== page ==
A time- and resource-saving process for washing aircraft engines has been developed by engineers from The Cyclean Dry Ice system. Source: Lufthansa Technik AGThe Cyclean Dry Ice system. Source: Lufthansa Technik AGLufthansa Technik AG. The method, which uses carbon dioxide obtained as a byproduct from the oil refinery and fertilizer sectors, can be performed at sub-freezing temperatures and cuts wash time down to 30 minutes.

The key is the carbon dioxide, which is consumed as dry ice pellets only a few millimeters in size. As they are shot into the engine with a mobile blasting system, the pellets release kinetic energy on contact with engine components. The dry ice, maintained at minus 78.5 degrees Celsius/minus 109.3 degrees Fahrenheit, then dislodges dirt from engine parts.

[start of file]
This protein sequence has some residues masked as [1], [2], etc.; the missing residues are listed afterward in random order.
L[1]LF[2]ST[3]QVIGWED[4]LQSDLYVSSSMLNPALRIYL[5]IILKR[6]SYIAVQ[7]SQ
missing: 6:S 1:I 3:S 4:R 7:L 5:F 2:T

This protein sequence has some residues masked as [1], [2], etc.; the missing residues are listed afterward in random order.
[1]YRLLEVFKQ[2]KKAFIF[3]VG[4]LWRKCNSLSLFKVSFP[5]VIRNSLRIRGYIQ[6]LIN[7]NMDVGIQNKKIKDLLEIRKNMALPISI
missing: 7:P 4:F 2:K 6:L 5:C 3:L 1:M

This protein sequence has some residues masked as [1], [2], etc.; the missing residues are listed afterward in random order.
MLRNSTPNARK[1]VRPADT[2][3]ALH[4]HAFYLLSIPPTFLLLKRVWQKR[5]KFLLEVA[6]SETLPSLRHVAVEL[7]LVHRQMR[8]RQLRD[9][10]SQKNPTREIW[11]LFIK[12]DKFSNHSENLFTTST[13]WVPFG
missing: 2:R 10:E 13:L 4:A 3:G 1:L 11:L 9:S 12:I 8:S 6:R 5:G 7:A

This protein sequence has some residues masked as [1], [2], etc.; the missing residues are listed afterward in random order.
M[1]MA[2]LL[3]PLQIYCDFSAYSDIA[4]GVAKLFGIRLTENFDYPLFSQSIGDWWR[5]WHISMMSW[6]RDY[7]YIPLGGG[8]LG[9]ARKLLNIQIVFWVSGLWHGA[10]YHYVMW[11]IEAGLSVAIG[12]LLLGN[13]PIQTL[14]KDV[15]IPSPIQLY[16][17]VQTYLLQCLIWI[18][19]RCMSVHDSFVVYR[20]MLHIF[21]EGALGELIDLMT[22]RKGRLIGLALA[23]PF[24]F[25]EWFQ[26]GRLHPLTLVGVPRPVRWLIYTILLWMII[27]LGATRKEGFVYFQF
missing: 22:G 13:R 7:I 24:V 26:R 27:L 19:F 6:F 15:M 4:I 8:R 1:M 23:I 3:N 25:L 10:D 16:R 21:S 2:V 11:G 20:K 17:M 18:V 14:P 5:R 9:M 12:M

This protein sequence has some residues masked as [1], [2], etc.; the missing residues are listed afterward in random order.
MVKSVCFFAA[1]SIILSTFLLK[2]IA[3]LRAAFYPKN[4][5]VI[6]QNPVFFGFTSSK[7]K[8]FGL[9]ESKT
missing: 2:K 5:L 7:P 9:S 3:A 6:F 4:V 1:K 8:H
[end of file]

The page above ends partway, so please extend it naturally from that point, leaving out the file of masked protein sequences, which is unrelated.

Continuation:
Patent applications have been filed for the mobile Cyclean Dry Ice washing system, which is mounted on a platform with an omnidirectional drive. A height-adjustable scissor lift enables fast and thorough cleaning of all engine types, regardless of their size and height. There is no need to fasten any pieces of equipment to the engine or to perform a run-up after the engine has been washed.

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